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Showing posts from October, 2013

Tiger turns seven.

Last week - but the photo is a year old. Gift: first pair of football boots, half price at Rebel Sport. End of season is a great time for football fans to have their birthday. They get twice the value. Second gift: vintage 1950s sheriff's badge and holster set in original unopened packaging, made in England and found in Essendon op shop. Gold for a seven year old. Tom said it was his best birthday ever. Five friends visited after school for an early dinner of spaghetti bolognese.

Two items from my morning routine that are almost identical but must never be confused.

Although you could, of course, polish your shoes with Vegemite. One of these products is celebrating its 90th birthday. I'm not sure which.

Heard: the first commercial of the season to feature Christmas background music.

On October 23, before even the Melbourne Cup has been run! A radio commercial for Mercedes Benz cars, backed by Angels We Have Heard on High , the voiceover urging people to 'secure' a demo model Merc, the faux-upmarket jargon designed to impress the cashed-up bogans who comprise today's Mercedes Benz market. MB could at least have spent some money on an original composition rather than a tune in the public domain. I'm off to the supermarket to secure a carrot.

"A minute's success pays the failure of years."

It was a nice stew, almost perfect. It's only taken several decades to refine, but I'm almost there. It can't be taught. You have to learn it by trial and error. How small you cube the beef. The few extra seconds browning it. The amount of flour, salt, pepper. The heat of the pan. The weather. Whether or not you have had coffee yet that day. Where the planets are. Whatever. Even so, it is still better some times than others. That bit is chance. But even the children ate it the other night. Then they wanted more. That proves it. I used oyster blade, which has a thin layer of connective tissue running through it like a vein of gold in quartz, which melts during long cooking and turns the meat molten. I browned it in seasoned flour in a very hot pan, but browning is the wrong word, so we will not use it again. Seal it only. Browning will cook it. The word browning should be reserved for Robert, or the gun. Then it was all routine. Beef stock, a carrot, an onion, a stick of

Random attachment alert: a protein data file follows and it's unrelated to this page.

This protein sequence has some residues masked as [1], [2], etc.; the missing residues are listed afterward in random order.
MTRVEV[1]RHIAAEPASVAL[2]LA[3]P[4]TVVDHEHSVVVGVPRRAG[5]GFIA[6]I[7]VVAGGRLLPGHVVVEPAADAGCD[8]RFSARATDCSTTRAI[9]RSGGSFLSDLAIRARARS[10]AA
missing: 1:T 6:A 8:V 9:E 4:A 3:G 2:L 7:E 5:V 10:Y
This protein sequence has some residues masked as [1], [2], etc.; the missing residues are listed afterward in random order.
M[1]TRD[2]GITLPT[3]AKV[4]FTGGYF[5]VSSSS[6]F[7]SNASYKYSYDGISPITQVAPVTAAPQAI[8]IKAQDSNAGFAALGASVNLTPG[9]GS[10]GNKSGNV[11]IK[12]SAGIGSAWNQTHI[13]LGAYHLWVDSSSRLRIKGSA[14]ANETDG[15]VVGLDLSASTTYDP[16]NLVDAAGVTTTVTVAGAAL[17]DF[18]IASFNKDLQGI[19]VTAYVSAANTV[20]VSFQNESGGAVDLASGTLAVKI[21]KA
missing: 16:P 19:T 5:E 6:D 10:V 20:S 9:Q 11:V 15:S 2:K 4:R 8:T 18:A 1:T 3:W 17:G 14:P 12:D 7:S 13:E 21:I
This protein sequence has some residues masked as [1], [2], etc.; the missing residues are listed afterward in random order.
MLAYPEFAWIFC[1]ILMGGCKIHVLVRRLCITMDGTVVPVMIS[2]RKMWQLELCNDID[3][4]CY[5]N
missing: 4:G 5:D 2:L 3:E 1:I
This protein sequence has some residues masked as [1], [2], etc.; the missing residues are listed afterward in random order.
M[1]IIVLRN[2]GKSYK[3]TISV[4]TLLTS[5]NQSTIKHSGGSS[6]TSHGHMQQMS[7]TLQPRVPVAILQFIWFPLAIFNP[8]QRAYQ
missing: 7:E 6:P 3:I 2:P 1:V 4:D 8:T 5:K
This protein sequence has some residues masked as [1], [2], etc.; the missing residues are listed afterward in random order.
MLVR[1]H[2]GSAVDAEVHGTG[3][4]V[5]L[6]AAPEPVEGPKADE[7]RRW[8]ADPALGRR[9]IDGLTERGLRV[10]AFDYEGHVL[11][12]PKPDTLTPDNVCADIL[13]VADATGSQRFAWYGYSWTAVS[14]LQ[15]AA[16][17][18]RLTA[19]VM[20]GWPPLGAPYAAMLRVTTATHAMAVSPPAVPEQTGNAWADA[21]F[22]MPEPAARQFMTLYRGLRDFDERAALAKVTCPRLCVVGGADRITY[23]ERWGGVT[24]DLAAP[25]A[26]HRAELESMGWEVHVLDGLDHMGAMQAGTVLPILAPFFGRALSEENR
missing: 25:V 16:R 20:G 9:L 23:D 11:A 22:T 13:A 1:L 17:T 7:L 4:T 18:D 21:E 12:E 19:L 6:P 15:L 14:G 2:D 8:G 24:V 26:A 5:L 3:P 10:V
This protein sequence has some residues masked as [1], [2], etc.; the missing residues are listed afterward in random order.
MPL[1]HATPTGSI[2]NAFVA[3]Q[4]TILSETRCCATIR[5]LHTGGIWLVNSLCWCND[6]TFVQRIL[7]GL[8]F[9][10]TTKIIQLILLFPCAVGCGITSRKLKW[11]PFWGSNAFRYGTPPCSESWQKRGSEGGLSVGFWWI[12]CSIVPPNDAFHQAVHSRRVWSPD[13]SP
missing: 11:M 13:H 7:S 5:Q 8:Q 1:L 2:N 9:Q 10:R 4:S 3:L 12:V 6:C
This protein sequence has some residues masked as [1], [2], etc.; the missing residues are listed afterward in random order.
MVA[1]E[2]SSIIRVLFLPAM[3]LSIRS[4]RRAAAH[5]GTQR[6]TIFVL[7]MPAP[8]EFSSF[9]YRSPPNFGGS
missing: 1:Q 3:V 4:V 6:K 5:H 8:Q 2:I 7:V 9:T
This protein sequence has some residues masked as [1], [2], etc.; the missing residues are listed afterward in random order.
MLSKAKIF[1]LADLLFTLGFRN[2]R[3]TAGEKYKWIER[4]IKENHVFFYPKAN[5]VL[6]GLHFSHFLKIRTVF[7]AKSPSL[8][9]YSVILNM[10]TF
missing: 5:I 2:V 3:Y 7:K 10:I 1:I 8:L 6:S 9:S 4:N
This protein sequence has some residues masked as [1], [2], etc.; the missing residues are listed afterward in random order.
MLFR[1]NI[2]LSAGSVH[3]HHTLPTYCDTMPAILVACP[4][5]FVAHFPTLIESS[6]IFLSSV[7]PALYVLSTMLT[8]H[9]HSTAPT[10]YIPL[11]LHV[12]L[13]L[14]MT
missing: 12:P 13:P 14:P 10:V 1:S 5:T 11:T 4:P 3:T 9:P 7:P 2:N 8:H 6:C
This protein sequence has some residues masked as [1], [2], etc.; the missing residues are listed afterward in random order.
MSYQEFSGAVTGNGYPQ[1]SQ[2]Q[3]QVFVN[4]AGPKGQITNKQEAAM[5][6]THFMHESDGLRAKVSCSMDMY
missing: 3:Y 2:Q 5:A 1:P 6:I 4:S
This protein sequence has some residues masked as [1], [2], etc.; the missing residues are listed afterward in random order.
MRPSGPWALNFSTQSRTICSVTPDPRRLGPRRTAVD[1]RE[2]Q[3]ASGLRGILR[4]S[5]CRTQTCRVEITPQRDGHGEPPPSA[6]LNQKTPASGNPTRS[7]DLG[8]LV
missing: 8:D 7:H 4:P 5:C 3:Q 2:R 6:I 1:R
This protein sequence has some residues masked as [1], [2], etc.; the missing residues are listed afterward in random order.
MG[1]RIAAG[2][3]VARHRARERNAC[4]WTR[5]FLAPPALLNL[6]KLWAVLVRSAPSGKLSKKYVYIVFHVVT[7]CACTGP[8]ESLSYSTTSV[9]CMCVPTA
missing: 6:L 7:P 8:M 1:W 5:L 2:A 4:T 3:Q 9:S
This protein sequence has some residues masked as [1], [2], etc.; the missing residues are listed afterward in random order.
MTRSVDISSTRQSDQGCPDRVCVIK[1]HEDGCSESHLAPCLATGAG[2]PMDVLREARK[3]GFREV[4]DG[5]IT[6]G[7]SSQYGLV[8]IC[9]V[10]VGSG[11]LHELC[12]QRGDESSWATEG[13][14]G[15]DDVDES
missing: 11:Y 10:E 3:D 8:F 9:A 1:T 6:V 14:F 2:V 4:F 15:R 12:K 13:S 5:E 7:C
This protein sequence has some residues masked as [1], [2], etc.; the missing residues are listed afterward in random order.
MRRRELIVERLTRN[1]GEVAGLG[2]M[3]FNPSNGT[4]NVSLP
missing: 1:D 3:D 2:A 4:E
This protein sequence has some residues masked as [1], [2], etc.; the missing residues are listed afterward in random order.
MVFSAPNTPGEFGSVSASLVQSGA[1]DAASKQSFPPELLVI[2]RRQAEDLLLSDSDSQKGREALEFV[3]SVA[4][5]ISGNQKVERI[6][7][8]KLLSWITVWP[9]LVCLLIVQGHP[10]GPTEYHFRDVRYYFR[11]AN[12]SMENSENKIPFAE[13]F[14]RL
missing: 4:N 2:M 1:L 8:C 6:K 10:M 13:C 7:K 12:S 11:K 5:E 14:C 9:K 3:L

Purple Rice.

Subtitled: The Hunt For Red Cabbage in October. * Why are menu descriptions in restaurants so long and pretentious? Because it helps them sell the meal. A restaurant menu would never offer 'cabbage risotto' because no one would order it, would they? Of course not. It doesn't sound very nice. But it is. Risotto with leek and red cabbage. Finely chop an onion and a couple of inches of leek, and score two cloves of garlic**. Saute these in a generous amount of olive oil until just soft. Pour in a cupful of Arborio rice. Stir the rice to coat in oil. Pour in half a cup of white wine. Then add enough boiling stock to cover the rice. Stir to stop the rice sticking. If you turn down the heat low enough, you can leave it for a while; but remarkably, many stoves can't go down beyond a certain temperature. I used to have an electric stove and found it perfect, but most people don't like them. Finely slice a couple of red cabbage leaves. Add. They will give off the

Vintage football, chicken with lemon and garlic, and a football tragic quiz question.

Saturday afternoon we were at the indoor pool. It was built some time in the 1980s overlooking City Oval. They put it right behind the northern goal, and the entire south wall is a window, making it a virtual grandstand. You go for a swim and get a VFL football game thrown in, with a view across the brilliant green to terraces, mainly empty, that rise away and almost obscure the Edwardian roofs beyond. The shadows creep across the green late in the afternoon, and sometimes rainstorms blow in from the west. The old grandstand is at the other end. I followed VFA decades ago when Essendon had some lean years and some Essendon players transferred to Dandenong, then a VFA power. Now it's VFL, a blend of the old VFA and the then-VFL reserves. On Saturday, they put the AFL grand final on the loudspeaker system and we - the boys and I - played pool volleyball and listened to the game. The place was almost empty, like two grand finals ago . Everyone goes home and watches it on television,